Dr Alicia Tucker
Humans have always looked up to the stars with wonder. Our innate need to explore the unknown has evolved over the millennia. The post WWII boom in space technology development spurned the Space Race and has now ignited the Commercial Spaceflight Industry. However, from the time Yuri Gagarin first went into space, to the establishment of the permanently inhabited, International Space Station, we have been working to overcome the challenges that the spaceflight environment has on human physiology and psychology.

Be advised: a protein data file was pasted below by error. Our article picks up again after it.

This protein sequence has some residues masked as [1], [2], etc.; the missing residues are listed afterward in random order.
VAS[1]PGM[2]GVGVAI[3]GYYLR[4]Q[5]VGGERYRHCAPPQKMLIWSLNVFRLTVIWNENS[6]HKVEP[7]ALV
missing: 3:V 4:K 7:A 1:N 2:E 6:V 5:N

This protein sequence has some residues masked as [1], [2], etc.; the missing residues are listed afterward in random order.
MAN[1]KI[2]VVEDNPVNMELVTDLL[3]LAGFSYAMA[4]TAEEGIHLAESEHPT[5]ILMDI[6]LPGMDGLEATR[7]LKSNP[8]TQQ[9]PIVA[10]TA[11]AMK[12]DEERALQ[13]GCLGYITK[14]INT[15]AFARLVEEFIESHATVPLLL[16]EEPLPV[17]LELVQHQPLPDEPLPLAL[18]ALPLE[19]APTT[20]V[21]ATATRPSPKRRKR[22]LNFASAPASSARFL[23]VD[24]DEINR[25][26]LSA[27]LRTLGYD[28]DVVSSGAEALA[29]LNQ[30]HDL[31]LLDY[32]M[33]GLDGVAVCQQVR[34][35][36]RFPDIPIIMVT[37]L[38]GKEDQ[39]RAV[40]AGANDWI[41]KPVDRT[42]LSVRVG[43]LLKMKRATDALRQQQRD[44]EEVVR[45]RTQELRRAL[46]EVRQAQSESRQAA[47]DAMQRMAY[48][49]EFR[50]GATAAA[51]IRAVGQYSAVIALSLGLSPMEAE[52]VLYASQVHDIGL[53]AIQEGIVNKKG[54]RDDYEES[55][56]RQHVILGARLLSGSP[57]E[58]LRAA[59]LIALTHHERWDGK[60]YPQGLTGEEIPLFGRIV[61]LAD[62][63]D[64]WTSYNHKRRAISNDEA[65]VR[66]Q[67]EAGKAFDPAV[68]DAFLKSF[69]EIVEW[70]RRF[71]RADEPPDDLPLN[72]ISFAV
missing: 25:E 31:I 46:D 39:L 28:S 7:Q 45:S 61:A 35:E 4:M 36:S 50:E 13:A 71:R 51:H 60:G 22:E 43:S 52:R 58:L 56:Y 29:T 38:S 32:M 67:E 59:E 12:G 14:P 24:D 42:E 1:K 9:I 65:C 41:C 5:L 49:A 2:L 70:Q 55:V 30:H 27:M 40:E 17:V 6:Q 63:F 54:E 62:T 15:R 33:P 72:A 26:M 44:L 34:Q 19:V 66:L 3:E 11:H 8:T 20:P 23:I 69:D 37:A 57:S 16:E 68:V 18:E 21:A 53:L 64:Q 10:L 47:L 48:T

Whether it’s a friction burn from a treadmill being used to prevent bone and muscle mass loss from microgravity, or a thermal burn from an exploding lithium canister being used in a space station oxygen generation system, the spaceflight environment is not immune to acute burn injury. What could normally be a minor inconvenience on Earth, can affect mission objectives by altering astronaut performance. Coupled with resource limitations, potential communication disruptions and the inability to quickly return to Earth, acute burn and trauma care in Space needs to be considered, creative and adaptable.
In this session, we will explore the challenges of human spaceflight, possible aetiologies of burn injury in Space as well as an overview of the past, present and future prevention and management of burns in space.